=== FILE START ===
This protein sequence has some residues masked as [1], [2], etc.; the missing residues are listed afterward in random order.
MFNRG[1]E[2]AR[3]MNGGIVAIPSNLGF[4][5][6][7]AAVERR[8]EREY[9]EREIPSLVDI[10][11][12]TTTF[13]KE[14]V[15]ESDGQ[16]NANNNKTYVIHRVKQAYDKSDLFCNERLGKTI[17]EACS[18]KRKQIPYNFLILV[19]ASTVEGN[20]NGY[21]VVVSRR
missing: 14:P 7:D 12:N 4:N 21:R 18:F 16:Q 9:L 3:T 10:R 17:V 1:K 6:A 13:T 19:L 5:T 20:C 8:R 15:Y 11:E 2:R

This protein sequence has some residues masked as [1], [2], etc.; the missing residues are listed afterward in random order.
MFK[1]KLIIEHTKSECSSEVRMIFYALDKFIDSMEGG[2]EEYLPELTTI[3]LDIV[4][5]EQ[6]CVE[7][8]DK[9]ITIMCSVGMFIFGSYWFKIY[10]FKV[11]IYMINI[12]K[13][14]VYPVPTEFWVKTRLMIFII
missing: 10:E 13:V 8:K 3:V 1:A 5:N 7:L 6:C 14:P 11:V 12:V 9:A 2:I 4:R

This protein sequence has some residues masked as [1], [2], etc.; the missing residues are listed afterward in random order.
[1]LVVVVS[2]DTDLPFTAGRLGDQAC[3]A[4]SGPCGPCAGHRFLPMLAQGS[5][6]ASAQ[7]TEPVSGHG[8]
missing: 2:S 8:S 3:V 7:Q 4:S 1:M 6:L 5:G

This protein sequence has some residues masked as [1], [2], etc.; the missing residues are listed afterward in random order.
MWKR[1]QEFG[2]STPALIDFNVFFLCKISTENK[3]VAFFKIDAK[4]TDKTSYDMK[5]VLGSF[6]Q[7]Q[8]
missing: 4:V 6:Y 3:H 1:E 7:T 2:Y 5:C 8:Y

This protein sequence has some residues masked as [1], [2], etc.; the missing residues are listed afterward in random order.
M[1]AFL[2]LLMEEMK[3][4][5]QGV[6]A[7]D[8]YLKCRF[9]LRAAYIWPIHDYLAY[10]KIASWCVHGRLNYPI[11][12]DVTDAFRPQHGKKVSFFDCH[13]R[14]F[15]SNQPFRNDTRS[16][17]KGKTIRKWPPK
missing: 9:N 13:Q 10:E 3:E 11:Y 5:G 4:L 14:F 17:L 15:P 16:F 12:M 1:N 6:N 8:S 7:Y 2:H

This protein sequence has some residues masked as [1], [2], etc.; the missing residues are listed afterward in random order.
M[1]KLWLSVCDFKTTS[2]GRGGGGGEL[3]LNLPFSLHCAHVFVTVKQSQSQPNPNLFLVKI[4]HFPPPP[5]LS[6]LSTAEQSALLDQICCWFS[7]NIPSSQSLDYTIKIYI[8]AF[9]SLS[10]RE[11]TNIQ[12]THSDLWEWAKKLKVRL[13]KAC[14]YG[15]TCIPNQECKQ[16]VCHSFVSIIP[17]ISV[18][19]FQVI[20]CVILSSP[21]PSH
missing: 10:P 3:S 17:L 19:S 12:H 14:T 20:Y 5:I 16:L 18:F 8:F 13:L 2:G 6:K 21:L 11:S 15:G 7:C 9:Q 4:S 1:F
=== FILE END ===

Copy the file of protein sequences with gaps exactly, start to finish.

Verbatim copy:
This protein sequence has some residues masked as [1], [2], etc.; the missing residues are listed afterward in random order.
MFNRG[1]E[2]AR[3]MNGGIVAIPSNLGF[4][5][6][7]AAVERR[8]EREY[9]EREIPSLVDI[10][11][12]TTTF[13]KE[14]V[15]ESDGQ[16]NANNNKTYVIHRVKQAYDKSDLFCNERLGKTI[17]EACS[18]KRKQIPYNFLILV[19]ASTVEGN[20]NGY[21]VVVSRR
missing: 14:P 7:D 12:N 4:N 21:R 18:F 16:Q 9:L 3:T 10:R 17:V 1:K 6:A 13:T 19:L 5:T 20:C 8:R 15:Y 11:E 2:R

This protein sequence has some residues masked as [1], [2], etc.; the missing residues are listed afterward in random order.
MFK[1]KLIIEHTKSECSSEVRMIFYALDKFIDSMEGG[2]EEYLPELTTI[3]LDIV[4][5]EQ[6]CVE[7][8]DK[9]ITIMCSVGMFIFGSYWFKIY[10]FKV[11]IYMINI[12]K[13][14]VYPVPTEFWVKTRLMIFII
missing: 10:E 13:V 8:K 3:V 1:A 5:N 7:L 6:C 14:P 11:V 12:V 9:A 2:I 4:R

This protein sequence has some residues masked as [1], [2], etc.; the missing residues are listed afterward in random order.
[1]LVVVVS[2]DTDLPFTAGRLGDQAC[3]A[4]SGPCGPCAGHRFLPMLAQGS[5][6]ASAQ[7]TEPVSGHG[8]
missing: 2:S 8:S 3:V 7:Q 4:S 1:M 6:L 5:G

This protein sequence has some residues masked as [1], [2], etc.; the missing residues are listed afterward in random order.
MWKR[1]QEFG[2]STPALIDFNVFFLCKISTENK[3]VAFFKIDAK[4]TDKTSYDMK[5]VLGSF[6]Q[7]Q[8]
missing: 4:V 6:Y 3:H 1:E 7:T 2:Y 5:C 8:Y

This protein sequence has some residues masked as [1], [2], etc.; the missing residues are listed afterward in random order.
M[1]AFL[2]LLMEEMK[3][4][5]QGV[6]A[7]D[8]YLKCRF[9]LRAAYIWPIHDYLAY[10]KIASWCVHGRLNYPI[11][12]DVTDAFRPQHGKKVSFFDCH[13]R[14]F[15]SNQPFRNDTRS[16][17]KGKTIRKWPPK
missing: 9:N 13:Q 10:E 3:E 11:Y 5:G 4:L 14:F 17:L 15:P 16:F 12:M 1:N 6:N 8:S 7:Y 2:H

This protein sequence has some residues masked as [1], [2], etc.; the missing residues are listed afterward in random order.
M[1]KLWLSVCDFKTTS[2]GRGGGGGEL[3]LNLPFSLHCAHVFVTVKQSQSQPNPNLFLVKI[4]HFPPPP[5]LS[6]LSTAEQSALLDQICCWFS[7]NIPSSQSLDYTIKIYI[8]AF[9]SLS[10]RE[11]TNIQ[12]THSDLWEWAKKLKVRL[13]KAC[14]YG[15]TCIPNQECKQ[16]VCHSFVSIIP[17]ISV[18][19]FQVI[20]CVILSSP[21]PSH
missing: 10:P 3:S 17:L 19:S 12:H 14:T 20:Y 5:I 16:L 18:F 8:F 13:L 2:G 6:K 21:L 11:S 15:G 7:C 9:Q 4:S 1:F